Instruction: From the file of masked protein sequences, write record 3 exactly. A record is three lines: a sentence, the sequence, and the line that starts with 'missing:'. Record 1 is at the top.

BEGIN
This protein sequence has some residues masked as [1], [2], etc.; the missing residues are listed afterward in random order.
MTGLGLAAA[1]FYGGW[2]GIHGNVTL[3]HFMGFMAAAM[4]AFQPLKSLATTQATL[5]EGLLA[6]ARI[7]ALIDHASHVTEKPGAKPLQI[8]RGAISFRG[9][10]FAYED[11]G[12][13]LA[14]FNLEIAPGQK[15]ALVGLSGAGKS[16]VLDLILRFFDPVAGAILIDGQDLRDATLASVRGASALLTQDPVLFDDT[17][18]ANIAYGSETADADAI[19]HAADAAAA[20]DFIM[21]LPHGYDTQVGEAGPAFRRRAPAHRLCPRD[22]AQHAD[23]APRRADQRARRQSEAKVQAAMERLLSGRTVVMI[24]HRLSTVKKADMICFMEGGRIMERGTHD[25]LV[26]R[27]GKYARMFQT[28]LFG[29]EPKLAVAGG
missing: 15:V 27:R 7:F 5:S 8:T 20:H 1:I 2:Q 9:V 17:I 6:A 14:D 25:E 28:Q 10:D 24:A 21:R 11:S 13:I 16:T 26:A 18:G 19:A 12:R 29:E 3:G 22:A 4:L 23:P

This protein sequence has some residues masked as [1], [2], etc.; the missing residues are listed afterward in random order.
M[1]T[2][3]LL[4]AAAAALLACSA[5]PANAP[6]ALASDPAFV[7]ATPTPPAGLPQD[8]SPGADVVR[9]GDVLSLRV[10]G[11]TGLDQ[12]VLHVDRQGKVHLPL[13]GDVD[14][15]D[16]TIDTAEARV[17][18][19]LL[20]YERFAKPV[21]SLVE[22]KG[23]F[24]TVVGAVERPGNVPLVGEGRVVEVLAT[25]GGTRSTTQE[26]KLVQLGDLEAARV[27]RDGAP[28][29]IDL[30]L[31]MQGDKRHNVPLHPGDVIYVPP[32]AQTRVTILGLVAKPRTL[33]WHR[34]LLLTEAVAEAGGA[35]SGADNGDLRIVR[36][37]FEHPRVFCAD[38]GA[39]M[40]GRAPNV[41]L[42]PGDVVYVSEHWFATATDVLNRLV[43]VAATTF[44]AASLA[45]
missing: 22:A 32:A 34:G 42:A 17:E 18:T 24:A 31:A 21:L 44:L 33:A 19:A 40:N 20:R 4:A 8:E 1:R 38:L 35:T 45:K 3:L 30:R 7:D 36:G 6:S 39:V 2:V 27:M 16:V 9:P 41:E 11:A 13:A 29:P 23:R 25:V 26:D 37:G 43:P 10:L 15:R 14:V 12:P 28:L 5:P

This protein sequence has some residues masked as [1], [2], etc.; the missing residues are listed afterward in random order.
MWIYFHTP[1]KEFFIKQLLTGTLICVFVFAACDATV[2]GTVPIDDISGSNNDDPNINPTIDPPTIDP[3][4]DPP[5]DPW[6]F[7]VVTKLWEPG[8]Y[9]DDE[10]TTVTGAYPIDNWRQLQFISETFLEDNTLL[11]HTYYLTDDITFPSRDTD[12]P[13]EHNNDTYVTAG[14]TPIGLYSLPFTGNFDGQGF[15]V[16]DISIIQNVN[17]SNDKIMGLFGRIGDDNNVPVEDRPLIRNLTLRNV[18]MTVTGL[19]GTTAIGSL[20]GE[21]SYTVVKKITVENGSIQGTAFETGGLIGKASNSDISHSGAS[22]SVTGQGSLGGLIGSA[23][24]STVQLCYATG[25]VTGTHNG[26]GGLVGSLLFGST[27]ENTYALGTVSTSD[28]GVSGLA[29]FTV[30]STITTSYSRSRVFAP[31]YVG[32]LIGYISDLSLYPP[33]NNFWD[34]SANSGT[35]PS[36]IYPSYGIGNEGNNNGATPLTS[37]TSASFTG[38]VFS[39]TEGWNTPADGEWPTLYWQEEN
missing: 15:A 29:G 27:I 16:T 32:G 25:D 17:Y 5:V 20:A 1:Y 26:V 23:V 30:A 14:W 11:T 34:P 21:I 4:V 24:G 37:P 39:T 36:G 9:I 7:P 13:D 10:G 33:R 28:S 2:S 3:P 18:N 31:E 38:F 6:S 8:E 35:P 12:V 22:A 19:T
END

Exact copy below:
This protein sequence has some residues masked as [1], [2], etc.; the missing residues are listed afterward in random order.
MWIYFHTP[1]KEFFIKQLLTGTLICVFVFAACDATV[2]GTVPIDDISGSNNDDPNINPTIDPPTIDP[3][4]DPP[5]DPW[6]F[7]VVTKLWEPG[8]Y[9]DDE[10]TTVTGAYPIDNWRQLQFISETFLEDNTLL[11]HTYYLTDDITFPSRDTD[12]P[13]EHNNDTYVTAG[14]TPIGLYSLPFTGNFDGQGF[15]V[16]DISIIQNVN[17]SNDKIMGLFGRIGDDNNVPVEDRPLIRNLTLRNV[18]MTVTGL[19]GTTAIGSL[20]GE[21]SYTVVKKITVENGSIQGTAFETGGLIGKASNSDISHSGAS[22]SVTGQGSLGGLIGSA[23][24]STVQLCYATG[25]VTGTHNG[26]GGLVGSLLFGST[27]ENTYALGTVSTSD[28]GVSGLA[29]FTV[30]STITTSYSRSRVFAP[31]YVG[32]LIGYISDLSLYPP[33]NNFWD[34]SANSGT[35]PS[36]IYPSYGIGNEGNNNGATPLTS[37]TSASFTG[38]VFS[39]TEGWNTPADGEWPTLYWQEEN
missing: 15:A 29:G 27:I 16:T 32:G 25:D 17:Y 5:V 20:A 1:Y 26:V 23:V 30:A 14:W 11:T 34:P 21:I 4:V 24:G 37:P 39:T 36:G 9:I 7:P 13:D 10:G 33:R 28:S 2:S 3:P 18:N 31:E 38:F 6:S 8:E 35:P 12:V 22:A 19:T